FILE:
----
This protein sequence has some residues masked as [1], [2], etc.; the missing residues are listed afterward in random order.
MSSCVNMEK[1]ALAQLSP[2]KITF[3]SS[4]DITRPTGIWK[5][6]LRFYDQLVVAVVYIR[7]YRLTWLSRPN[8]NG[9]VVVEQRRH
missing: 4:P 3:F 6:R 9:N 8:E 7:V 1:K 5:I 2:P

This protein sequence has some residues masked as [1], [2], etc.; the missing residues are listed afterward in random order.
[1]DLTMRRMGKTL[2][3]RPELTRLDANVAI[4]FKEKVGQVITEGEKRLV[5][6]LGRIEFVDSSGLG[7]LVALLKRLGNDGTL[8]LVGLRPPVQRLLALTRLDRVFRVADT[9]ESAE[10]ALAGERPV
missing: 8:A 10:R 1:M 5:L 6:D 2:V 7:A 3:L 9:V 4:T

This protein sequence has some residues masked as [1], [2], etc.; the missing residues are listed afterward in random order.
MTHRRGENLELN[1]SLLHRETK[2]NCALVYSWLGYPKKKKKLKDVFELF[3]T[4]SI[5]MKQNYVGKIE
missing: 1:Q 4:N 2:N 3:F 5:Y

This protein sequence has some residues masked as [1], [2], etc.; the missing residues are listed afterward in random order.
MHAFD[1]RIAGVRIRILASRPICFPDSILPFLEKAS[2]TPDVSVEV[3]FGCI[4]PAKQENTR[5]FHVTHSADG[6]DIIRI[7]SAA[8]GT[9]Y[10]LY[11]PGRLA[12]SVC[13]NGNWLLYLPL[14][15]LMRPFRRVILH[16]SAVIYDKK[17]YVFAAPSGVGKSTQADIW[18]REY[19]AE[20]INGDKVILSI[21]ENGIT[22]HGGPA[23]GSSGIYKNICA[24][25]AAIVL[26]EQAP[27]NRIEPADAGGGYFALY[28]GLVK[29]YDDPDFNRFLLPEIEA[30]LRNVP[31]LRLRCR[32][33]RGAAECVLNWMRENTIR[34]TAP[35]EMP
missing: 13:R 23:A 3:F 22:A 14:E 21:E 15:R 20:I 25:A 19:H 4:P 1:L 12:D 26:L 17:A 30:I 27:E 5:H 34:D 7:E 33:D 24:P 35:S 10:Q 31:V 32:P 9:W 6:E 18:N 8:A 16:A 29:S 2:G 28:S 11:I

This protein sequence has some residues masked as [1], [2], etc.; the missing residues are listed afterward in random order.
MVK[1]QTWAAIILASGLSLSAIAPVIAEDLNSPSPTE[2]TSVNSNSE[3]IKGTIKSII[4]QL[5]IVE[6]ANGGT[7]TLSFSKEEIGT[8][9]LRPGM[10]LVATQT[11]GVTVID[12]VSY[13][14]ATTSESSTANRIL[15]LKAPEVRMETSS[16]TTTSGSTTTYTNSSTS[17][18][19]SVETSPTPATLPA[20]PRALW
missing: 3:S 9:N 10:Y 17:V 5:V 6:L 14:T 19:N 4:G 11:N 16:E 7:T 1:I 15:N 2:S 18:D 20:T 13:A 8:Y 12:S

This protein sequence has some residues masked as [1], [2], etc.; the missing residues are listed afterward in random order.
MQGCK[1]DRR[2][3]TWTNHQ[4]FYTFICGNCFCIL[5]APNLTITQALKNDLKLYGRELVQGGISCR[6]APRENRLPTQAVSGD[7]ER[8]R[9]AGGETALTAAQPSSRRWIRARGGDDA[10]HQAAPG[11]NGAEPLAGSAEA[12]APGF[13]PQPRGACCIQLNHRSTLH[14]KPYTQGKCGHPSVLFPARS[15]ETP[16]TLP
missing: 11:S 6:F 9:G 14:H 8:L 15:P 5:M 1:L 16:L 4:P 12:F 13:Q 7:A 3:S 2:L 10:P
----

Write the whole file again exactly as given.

This protein sequence has some residues masked as [1], [2], etc.; the missing residues are listed afterward in random order.
MSSCVNMEK[1]ALAQLSP[2]KITF[3]SS[4]DITRPTGIWK[5][6]LRFYDQLVVAVVYIR[7]YRLTWLSRPN[8]NG[9]VVVEQRRH
missing: 4:P 3:F 6:R 9:N 8:E 7:V 1:K 5:I 2:P

This protein sequence has some residues masked as [1], [2], etc.; the missing residues are listed afterward in random order.
[1]DLTMRRMGKTL[2][3]RPELTRLDANVAI[4]FKEKVGQVITEGEKRLV[5][6]LGRIEFVDSSGLG[7]LVALLKRLGNDGTL[8]LVGLRPPVQRLLALTRLDRVFRVADT[9]ESAE[10]ALAGERPV
missing: 8:A 10:R 1:M 5:L 6:D 2:V 7:A 3:L 9:V 4:T

This protein sequence has some residues masked as [1], [2], etc.; the missing residues are listed afterward in random order.
MTHRRGENLELN[1]SLLHRETK[2]NCALVYSWLGYPKKKKKLKDVFELF[3]T[4]SI[5]MKQNYVGKIE
missing: 1:Q 4:N 2:N 3:F 5:Y

This protein sequence has some residues masked as [1], [2], etc.; the missing residues are listed afterward in random order.
MHAFD[1]RIAGVRIRILASRPICFPDSILPFLEKAS[2]TPDVSVEV[3]FGCI[4]PAKQENTR[5]FHVTHSADG[6]DIIRI[7]SAA[8]GT[9]Y[10]LY[11]PGRLA[12]SVC[13]NGNWLLYLPL[14][15]LMRPFRRVILH[16]SAVIYDKK[17]YVFAAPSGVGKSTQADIW[18]REY[19]AE[20]INGDKVILSI[21]ENGIT[22]HGGPA[23]GSSGIYKNICA[24][25]AAIVL[26]EQAP[27]NRIEPADAGGGYFALY[28]GLVK[29]YDDPDFNRFLLPEIEA[30]LRNVP[31]LRLRCR[32][33]RGAAECVLNWMRENTIR[34]TAP[35]EMP
missing: 13:R 23:A 3:F 22:A 14:E 21:E 15:R 20:I 25:A 19:H 4:P 1:L 12:D 26:L 17:A 30:I 27:E 5:H 34:D 7:E 33:D 24:P 35:S 10:Q 31:V 32:P 9:W 6:E 18:N 8:A 16:A 29:S 2:G 28:S 11:I

This protein sequence has some residues masked as [1], [2], etc.; the missing residues are listed afterward in random order.
MVK[1]QTWAAIILASGLSLSAIAPVIAEDLNSPSPTE[2]TSVNSNSE[3]IKGTIKSII[4]QL[5]IVE[6]ANGGT[7]TLSFSKEEIGT[8][9]LRPGM[10]LVATQT[11]GVTVID[12]VSY[13][14]ATTSESSTANRIL[15]LKAPEVRMETSS[16]TTTSGSTTTYTNSSTS[17][18][19]SVETSPTPATLPA[20]PRALW
missing: 3:S 9:N 10:Y 17:V 5:V 6:L 14:T 19:N 4:G 11:N 16:E 7:T 1:I 15:N 2:S 18:D 20:T 13:A 8:Y 12:S

This protein sequence has some residues masked as [1], [2], etc.; the missing residues are listed afterward in random order.
MQGCK[1]DRR[2][3]TWTNHQ[4]FYTFICGNCFCIL[5]APNLTITQALKNDLKLYGRELVQGGISCR[6]APRENRLPTQAVSGD[7]ER[8]R[9]AGGETALTAAQPSSRRWIRARGGDDA[10]HQAAPG[11]NGAEPLAGSAEA[12]APGF[13]PQPRGACCIQLNHRSTLH[14]KPYTQGKCGHPSVLFPARS[15]ETP[16]TLP
missing: 11:S 6:F 9:G 14:H 8:L 15:P 5:M 1:L 16:L 4:P 12:F 13:Q 7:A 3:S 2:L 10:P